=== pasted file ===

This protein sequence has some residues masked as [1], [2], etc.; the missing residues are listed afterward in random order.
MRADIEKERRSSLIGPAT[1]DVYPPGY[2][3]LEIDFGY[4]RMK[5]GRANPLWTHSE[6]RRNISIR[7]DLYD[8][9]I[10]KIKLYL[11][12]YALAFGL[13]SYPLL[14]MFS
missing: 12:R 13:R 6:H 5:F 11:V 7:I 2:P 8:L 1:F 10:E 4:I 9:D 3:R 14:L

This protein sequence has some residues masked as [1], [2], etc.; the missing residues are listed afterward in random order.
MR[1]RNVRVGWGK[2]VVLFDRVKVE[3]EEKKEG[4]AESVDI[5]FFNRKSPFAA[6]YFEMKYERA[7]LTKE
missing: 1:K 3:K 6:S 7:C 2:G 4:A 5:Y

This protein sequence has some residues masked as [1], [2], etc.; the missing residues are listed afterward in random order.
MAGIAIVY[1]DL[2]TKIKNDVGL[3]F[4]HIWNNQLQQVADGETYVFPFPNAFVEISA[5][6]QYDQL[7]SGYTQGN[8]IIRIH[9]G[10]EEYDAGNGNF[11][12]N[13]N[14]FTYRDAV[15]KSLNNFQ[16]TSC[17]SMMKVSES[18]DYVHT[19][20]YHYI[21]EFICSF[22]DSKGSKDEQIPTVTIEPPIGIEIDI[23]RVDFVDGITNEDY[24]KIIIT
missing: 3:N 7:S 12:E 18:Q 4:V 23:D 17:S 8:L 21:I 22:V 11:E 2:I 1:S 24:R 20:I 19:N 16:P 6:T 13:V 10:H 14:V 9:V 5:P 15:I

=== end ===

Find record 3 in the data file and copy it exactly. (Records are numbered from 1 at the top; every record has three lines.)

This protein sequence has some residues masked as [1], [2], etc.; the missing residues are listed afterward in random order.
MAGIAIVY[1]DL[2]TKIKNDVGL[3]F[4]HIWNNQLQQVADGETYVFPFPNAFVEISA[5][6]QYDQL[7]SGYTQGN[8]IIRIH[9]G[10]EEYDAGNGNF[11][12]N[13]N[14]FTYRDAV[15]KSLNNFQ[16]TSC[17]SMMKVSES[18]DYVHT[19][20]YHYI[21]EFICSF[22]DSKGSKDEQIPTVTIEPPIGIEIDI[23]RVDFVDGITNEDY[24]KIIIT
missing: 3:N 7:S 12:E 18:Q 4:V 23:D 17:S 8:L 21:I 22:V 11:E 2:I 1:S 24:R 20:I 19:N 16:P 6:T 13:V 10:H 14:V 9:V 5:P 15:I